not now here existing." He reviews all the products from which sugar is obtained or is expected to be obtained, in order to discover which one presents the most hopeful opening for enterprise. His conclusions are, that sorghum offers a difficult problem from a financial point of view; that amber-cane is a little more satisfactory, but not satisfactory enough; that the cultivation of corn-stalks for sugar would exhaust the soil; that sugar-cane can not supply the home demand; that the maple can do this no better; that the expectation of obtaining sugar from sweet-potatoes is delusive, and that of getting it from white potatoes more so. Water-melons deserve more consideration, but they are declared to be inferior to the sugar-beet; and the last is pronounced "the only possible plant which can supply the North with sugar." The question remains, whether beet-sugar can be made profitably without the artificial stimulus of protection. If not, we had better continue to raise what we can derive a profit from without artificial aid, and buy our sugar where we can get it cheapest.
Vaccination: Arguments Pro and Con; with a Chapter on the Hygiene of Small-pox. By Joseph F. Edwards, M. D. Philadelphia: P. Blakiston, Son & Co. Pp. 80. Price, 50 cents.
The energy of the opposition manifested by a considerable number of persons against vaccination has induced the author to make his own independent study of the question. He has gathered information from all available sources and considered the arguments on both sides, as he presents them here, and has become convinced that in vaccination properly performed, and in that only, we can find immunity from small-pox. He attaches much importance to anticipating the opposition that may arise and spread in this country, as it has done in England.
First Aid to the Injured. By Peter Shepherd, M. D. Revised and added to by Bowditch Morton, M. D. New York: G. P. Putnam's Sons. Pp. 88. Price, 50 cents.
A brief manual intended for non-professional readers, the object of which is to furnish a few plain rules to enable any one to act in cases of injury or sudden illness, pending the arrival of professional help. The revisions and additions by the American editor have been simply such as would make the work more suitable to this country.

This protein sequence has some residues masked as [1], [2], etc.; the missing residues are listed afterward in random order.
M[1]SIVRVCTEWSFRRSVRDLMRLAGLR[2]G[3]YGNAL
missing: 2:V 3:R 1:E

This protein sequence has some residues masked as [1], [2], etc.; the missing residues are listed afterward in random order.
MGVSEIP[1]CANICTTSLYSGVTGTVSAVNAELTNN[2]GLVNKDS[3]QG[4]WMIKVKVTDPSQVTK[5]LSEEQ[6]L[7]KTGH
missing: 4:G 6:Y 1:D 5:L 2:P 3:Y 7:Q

Sir John Lubbock's charming little book on "Ants and Bees" will be the next volume of the "International Scientific Series," and is now in press, to be very shortly issued. It will contain much new, fresh, and entertaining matter on a subject always full of interest. Sir John has been many years a close observer of the habits of these little creatures, and his volume will therefore not be a second-hand compilation, but an original contribution to the most romantic aspect of natural history.
The entertaining sketches entitled "The Mountains of the Moon"; or, Chronicles of Hakim Ben Sheytan, concerning a curious African people, of which we have printed some representative installments in the "Monthly," is now being copiously illustrated for separate publication in a volume.
Circulars of Information of the Bureau of Education. No. 6. 1881. Effects of Student Life on the Eye-sight. By A. W. Calhoun. M. D. And No. 1. 1882. Training-Schools for Nurses. Washington: Government Printing-Office.
Fungi injurious to Vegetation. With Remedies. By Dr. Byron D. Halstead. Pp. 35.
The Opium-Habit, By E. H. M. Sill, M.D. New York: Bermingham & Co. 1882. Pp. 8.
On the Trachyte of Marblehead Neck, Massachusetts. By M. E. Wadswortb, Ph.D. Pp. 7.
Biogen: A Speculation on the Origin and Nature of Life. By Dr. Elliott Coues. Washington: Judd & Detweiler. 1882. Pp. 27.
The Death-Rate of Memphis. By George E. Waring, Jr. 1882. Pp. 6.
How the Great Prevailing Winds and Ocean Currents are produced. By C. A. M. Taber. Boston: A. Williams & Co. 1882. Pp. 82. 40 cents.
History and Description of the Luray Cave. By S. Z. Ammen, A. M. Baltimore: J. W. Burst & Co. 1882. Pp. 48. Illustrated.
Educational Journalism. By C. W. Bardeen. Syracuse: C. W. Bardeen, Publisher. 1881. Pp. 30.
Bulletin of the United States National Museum. No. II. Bibliography of the Fishes of the Pacific Coast to the End of 1879. By Theodore Gill. Washington: Government Printing-Office. 1882.
Notes on Physiological Optics. By W. Le Conte Stevens. 1882. Pp. 28.
Current Fallacies about Vaccination. A Letter to Dr. Carpenter. By Dr. P. A. Taylor, M. P. London: E. W. Allen. 1881. Pp. 37.